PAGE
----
Wednesday, September 28, 2022 Sep 28, 2022
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One Day In...

How to Spend a Day in Carrollton

Stop for a taste of small-town Texas (and Korea) between Dallas and Denton.
By Peter Simek | |Photography by Peter Simek
carrollton rock climbing
Peter Simek

The first thing I notice when I pull off I-35 and turn into Carrollton’s town square is the grain silo. Erected in 1950, it towers 110 feet over the downtown’s little storefronts, which date to a time when the suburb was known as a dusty “grain and gravel” railroad depot. Today, a new light-rail connection from Dallas to Denton has helped rejuvenate the historic center. Apartment buildings have sprouted up on its edge, Cane Rosso has moved in, and the silo has been transformed into one of the world’s tallest indoor rock climbing gyms. 

The square’s blend of old and new is a little jarring but quaint. There are the kinds of shops you’d expect in any little Texas town: The Finishing Touch Antique Mall, The Old Craft Store, Beth Marie’s Old Fashioned Ice Cream parlor. But the former Bank of Carrollton building is now an Apple retailer, and the massive grain shed beneath the silo is now occupied by 3 Nations Brewing. I make a note to return during happy hour, but I have more pressing errands to run.

About 2.5 miles north of the historic downtown is Koreatown Carrollton, a dizzying collection of eclectic restaurants, mom-and-pop shops, and big-name Asian retail chains. It is a little odd that one of North Texas’ most vibrant ethnic shopping districts is located in three otherwise nondescript strip malls clustered around the intersection of Old Denton Road and the President George Bush Turnpike, but it is also indicative of the region’s expansive growth. 

Koreatown Carrollton is anchored by the H Mart grocery store, where you can try some juk, a Korean rice porridge, in one of the food stalls before you peruse the region’s best fish counter. It’s the week before Christmas, and I head to 10X10 for some last-minute shopping. The narrow store is crammed with colorful plushies, imported stationery, eccentric trinkets, and K-pop memorabilia.

I’m looking for a K-pop album for my obsessed 14-year-old, and when I make my way to the deep inventory in the back of the store, I find I’m not the only perplexed dad poring over the shelves. Miraculously, I find what I’m looking for, and, after a quick bowl of noodles at the counter at Hanabi Ramen, I pop into the adjacent Kinokuniya bookstore, which is also packed with holiday shoppers. I can’t decide between the shelves upon shelves of manga or the wide variety of adorable Japanese stationery, so I add a gift card to my Santa list and am happy that it means I have an excuse to return.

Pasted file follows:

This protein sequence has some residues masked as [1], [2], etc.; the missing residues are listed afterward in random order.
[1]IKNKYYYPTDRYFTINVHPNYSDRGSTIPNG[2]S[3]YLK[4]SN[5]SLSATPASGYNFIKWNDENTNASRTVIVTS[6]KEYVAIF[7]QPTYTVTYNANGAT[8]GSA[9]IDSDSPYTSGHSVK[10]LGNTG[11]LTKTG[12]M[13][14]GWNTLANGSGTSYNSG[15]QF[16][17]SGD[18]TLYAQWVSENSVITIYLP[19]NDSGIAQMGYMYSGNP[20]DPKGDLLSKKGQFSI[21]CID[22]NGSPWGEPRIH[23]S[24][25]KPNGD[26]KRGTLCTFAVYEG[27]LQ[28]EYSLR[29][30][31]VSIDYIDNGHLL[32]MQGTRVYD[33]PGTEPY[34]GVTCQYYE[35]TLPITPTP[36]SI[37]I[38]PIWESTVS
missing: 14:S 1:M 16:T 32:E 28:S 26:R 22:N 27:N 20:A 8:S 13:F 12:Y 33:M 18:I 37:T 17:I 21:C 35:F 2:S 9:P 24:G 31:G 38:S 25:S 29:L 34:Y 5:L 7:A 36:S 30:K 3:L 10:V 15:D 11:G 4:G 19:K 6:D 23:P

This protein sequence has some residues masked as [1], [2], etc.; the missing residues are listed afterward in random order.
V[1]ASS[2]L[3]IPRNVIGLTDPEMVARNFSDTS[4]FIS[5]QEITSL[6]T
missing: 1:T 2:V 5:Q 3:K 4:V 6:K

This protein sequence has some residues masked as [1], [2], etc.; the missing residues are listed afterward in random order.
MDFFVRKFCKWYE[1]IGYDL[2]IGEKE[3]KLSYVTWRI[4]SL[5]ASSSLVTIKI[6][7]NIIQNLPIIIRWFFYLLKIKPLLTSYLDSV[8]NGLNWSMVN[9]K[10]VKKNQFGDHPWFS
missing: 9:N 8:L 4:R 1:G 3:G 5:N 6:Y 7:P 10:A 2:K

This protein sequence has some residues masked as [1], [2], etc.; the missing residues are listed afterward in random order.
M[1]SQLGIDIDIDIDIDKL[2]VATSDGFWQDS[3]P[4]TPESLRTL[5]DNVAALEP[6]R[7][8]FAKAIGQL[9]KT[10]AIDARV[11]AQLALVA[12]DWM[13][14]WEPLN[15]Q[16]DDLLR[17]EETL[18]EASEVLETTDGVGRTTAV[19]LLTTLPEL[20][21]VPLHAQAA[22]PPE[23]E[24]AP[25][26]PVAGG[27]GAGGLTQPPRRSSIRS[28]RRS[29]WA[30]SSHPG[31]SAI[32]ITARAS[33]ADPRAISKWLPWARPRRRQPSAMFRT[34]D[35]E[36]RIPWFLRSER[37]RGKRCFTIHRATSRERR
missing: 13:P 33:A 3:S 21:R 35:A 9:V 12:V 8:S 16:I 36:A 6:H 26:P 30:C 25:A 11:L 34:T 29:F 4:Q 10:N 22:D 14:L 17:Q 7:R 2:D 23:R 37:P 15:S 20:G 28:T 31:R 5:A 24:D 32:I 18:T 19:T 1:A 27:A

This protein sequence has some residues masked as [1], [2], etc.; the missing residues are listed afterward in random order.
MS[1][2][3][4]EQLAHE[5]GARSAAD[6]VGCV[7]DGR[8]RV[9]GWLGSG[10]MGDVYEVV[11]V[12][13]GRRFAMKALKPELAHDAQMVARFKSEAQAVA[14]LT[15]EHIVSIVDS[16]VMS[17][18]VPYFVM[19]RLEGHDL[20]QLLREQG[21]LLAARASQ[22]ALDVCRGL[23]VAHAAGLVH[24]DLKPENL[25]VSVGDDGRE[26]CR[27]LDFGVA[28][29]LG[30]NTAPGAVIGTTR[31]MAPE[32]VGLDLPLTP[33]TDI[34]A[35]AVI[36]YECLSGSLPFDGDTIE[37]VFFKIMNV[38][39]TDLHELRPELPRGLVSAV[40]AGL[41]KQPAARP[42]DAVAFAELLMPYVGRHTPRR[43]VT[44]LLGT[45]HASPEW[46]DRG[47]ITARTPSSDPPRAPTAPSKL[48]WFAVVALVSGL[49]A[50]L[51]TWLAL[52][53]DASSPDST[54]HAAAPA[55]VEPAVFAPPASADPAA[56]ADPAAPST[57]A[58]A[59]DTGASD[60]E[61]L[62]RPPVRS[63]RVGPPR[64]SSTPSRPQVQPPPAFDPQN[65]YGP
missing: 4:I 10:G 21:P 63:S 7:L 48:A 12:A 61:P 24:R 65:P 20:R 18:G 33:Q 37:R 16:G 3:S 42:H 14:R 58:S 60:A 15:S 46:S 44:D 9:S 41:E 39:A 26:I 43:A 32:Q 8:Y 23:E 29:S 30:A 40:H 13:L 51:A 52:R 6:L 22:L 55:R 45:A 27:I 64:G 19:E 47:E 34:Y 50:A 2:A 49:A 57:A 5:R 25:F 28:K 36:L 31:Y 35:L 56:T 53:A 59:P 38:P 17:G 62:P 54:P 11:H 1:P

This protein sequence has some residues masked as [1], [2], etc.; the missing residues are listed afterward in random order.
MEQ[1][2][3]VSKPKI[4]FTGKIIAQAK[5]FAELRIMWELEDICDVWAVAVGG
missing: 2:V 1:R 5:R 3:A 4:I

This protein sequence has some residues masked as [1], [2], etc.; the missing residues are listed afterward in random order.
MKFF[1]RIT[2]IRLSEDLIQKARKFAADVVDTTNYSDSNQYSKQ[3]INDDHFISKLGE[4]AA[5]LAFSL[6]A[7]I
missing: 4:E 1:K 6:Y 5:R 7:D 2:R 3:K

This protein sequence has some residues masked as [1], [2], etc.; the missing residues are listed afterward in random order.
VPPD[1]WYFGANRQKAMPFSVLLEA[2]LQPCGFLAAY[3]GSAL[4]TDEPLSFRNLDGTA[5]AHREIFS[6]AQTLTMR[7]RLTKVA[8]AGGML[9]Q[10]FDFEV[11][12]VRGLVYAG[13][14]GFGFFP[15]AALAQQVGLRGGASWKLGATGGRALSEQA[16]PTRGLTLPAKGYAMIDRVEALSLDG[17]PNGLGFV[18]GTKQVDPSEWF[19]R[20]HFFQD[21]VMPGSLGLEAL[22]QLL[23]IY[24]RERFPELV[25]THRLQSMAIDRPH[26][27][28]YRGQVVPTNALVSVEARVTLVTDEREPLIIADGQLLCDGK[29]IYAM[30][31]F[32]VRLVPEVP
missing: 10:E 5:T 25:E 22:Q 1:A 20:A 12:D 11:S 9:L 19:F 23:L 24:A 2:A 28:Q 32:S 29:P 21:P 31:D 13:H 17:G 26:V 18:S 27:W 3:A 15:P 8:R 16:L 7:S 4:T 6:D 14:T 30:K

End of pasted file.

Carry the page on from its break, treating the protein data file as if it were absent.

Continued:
6 Things to Do in Carrollton

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Kinokuniya

2540 Old Denton Rd., Ste. 114 214-731-6800

Kinokuniya is a manga mecca, stocked with every imaginable series, some in multiple languages. The bookstore also carries an extensive selection of Asian stationery, keychains, pins, gadgets, toys, and knickknacks.

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3 Nations Brewing

1033 Vandergriff Dr. 469-289-6062

When Gavin Secchi’s 3 Nations outgrew its first taproom in Farmers Branch, it relocated to the massive midcentury grain shed on the edge of Carrollton’s historic square. A sprawling beer garden hosts events and parties, and a continually circulating rotation of craft beers keeps the taproom full.

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Hanabi Ramen 

2540 Old Denton Rd., Ste. 120 972-245-0100

Sit and relax in a stylish booth or quickly refuel by slurping your noodles while standing at the counter. Try the spicy seafood tonkotsu, in which Japanese littleneck clams, shrimp, squid, oysters, and octopus swim with mushrooms and bok choy.

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Cuban Dulceria International Bakery

2662 N. Josey Ln., Ste. 228 972-242-3797

Two generations of the Vazquez family have run this confectionary gem tucked into a nondescript strip mall off Josey Lane. The 30-year-old Cuban bakery serves traditional specialties such as guayaba y queso pastelitos and dulces finos, as well as one of the best pork sandwiches around. 

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10X10

2625 Old Denton Rd., Ste. 414 972-820-7071

Hidden along the back of this tight little store is a wall of K-pop albums featuring perhaps the best selection in North Texas. But even if you haven’t jumped on the K-pop bandwagon yet, you’ll still get lost browsing all of the plushies, adorable stationery, trinkets, and collectibles.

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Charm Juk

2625 Old Denton Rd., Ste. 302 972-245-6288

One of the best Korean restaurants in
Koreantown is a modest joint located inside the H Mart. Owner Kristin Lee specializes in juk—Korean rice porridge—flavored with sweet red bean, pumpkin, abalone, beef, or chicken. 

Author

Peter Simek

Peter Simek

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